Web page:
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I am trying to use linear regression to predict the earnings of the employed people (i.e. no zeros in my data set), however, no matter what I try, I can't get my residuals to be normally distributed.

I have tried things like

  • log(Earnings)
  • sqrt(earnings)
  • log(earnings)
  • log((earnings-median(earnings)/(max(earnings)-min(earnings)) +1)
  • log((earnings-mean(earnings)/(max(earnings)-min(earnings)) +1)

    • variety of different combinations of min, max, sd for the denominator

But nothing seems to work. qq-plot looked the best after square root transformation, however, the shapiro-wilk test rejected the normality.

Plus a bonus question. In a multiple regression, do I need to get normality of errors for all the dependent~ independent relationship pairs or only for the overall model (i.e dependent~ independendent1+ independent2...)?

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  • $\begingroup$ Residuals can be non-normal for a wide variety of reasons viz . 1) presence of pulses (1 time effects); 2) multiple means ; 3) auto-correlation ; 4) presence of seasonal indicators ;5 ) correlation between the expected value and the variance of the residuals; 6) deterministic error variance changes at specific points. et al . $\endgroup$ – IrishStat Aug 20 '17 at 15:38
  • $\begingroup$ For clarification, I am trying to predict the starting salary, hence no previous earnings are used. I use mainly categorical variables, such as gender, education and residence. So there should be no time effect. $\endgroup$ – HelMel Aug 20 '17 at 15:50
  • $\begingroup$ when I said 1 time effects I should have said unusual values that occur randomly $\endgroup$ – IrishStat Aug 20 '17 at 17:55
  • $\begingroup$ In my eyes, it seems to cross out, autocorrelation and seasonality as well. In general, I agree with your statements, I am just clueless what to do $\endgroup$ – HelMel Aug 20 '17 at 18:44
  • $\begingroup$ You my friend are quite correct. Why don't you post your data and I will try and use my 723 years of statistical experience to help you resolve this. Just kidding not quite 723 years but a ton ... $\endgroup$ – IrishStat Aug 20 '17 at 19:43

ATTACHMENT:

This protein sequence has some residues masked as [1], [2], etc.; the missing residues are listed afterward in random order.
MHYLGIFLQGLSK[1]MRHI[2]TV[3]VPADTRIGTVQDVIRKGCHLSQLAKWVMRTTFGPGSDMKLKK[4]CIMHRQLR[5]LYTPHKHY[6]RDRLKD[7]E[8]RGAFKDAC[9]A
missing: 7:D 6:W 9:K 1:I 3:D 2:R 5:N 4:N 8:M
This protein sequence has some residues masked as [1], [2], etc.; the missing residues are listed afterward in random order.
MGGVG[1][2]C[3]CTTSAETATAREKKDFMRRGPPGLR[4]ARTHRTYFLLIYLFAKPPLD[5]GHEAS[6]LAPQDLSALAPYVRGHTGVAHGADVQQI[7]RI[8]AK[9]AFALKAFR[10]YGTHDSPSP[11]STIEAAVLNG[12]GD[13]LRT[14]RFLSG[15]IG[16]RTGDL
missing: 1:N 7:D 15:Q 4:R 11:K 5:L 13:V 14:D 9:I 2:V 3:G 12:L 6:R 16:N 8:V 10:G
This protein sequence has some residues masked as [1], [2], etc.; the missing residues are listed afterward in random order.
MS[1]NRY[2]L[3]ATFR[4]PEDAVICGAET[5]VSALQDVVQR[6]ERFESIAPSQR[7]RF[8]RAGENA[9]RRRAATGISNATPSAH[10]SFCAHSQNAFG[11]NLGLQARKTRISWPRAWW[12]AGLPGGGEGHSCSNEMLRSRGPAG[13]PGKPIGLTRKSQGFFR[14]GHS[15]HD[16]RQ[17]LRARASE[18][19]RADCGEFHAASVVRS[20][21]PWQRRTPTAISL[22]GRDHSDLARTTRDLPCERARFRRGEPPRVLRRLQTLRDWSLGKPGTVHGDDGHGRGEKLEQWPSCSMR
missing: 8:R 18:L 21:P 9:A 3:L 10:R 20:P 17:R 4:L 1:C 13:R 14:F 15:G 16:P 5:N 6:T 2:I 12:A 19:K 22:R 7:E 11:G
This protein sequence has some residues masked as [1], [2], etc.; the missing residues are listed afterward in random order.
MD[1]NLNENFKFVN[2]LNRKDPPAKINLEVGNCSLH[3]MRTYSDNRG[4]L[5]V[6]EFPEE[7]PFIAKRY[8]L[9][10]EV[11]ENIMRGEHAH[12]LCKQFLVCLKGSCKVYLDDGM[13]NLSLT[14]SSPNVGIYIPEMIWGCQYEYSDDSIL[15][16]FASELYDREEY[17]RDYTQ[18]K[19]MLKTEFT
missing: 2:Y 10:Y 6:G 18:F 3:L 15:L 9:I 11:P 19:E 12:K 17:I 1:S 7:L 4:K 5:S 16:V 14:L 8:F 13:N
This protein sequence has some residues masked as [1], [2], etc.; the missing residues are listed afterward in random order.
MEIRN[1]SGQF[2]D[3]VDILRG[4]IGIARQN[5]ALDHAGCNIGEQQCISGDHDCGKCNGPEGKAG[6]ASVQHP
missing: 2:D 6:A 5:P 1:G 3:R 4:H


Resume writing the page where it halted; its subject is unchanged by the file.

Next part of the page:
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How many observations exist in the data set? Are there multiple observations per person? What kind of log base did you use (10, 2, e)?

Are you able to post some residual plots (residual vs predicted y, histogram and q-q of residuals)? I know you said it is sensitive but residuals might not be a problem since they won't give us much of any identifying information.

See my reply here regarding formal tests of normality. Long story short, you're better off not using a test of hypothesis for normality.

If your goal is prediction (i.e. you want a specific number to attach to someone for predicted salary based on their set of features), have you looked at a bootstrapped calibration plot (actual Y vs predicted Y)?

For your bonus question: the assumption applies to the whole model (i.e. errors conditional on X where X is the entire vector of independent variables), rather than for each individual X.

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I'd expect the response or outcome variable earnings to be (highly) positively skewed and to vary exponentially rather than linearly in keeping with its values, and so its mean, remaining positive. Hence a generalised linear model with logarithmic link could be appropriate, and competitive with transforming the response and proceeding with plain regression.

Pretty much equivalently, something like Poisson regression should work well here, regardless of the fact that earnings are usually considered measured, and not counted. The small print is just to be careful about standard errors. For more discussion, see for example this posting.

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  • $\begingroup$ This was more or less where I was going about appropriately transforming the DV or using a good link. I guess maybe a Negative binomial would also serve as a reasonable option, particularly for overdispersion, no? (If one were to go that direction.) $\endgroup$ – LSC Feb 27 at 19:49
  • $\begingroup$ I am not a fan of negative binomial when the response is not counted. Poisson regression is at heart $Y = \exp(Xb)$ with the small print mentioned in the answer. That's often a fine model for measured non-negative responses. $\endgroup$ – Nick Cox Feb 28 at 9:09
  • $\begingroup$ True, it is a log link. Thanks for the clarification! $\endgroup$ – LSC Feb 28 at 10:46

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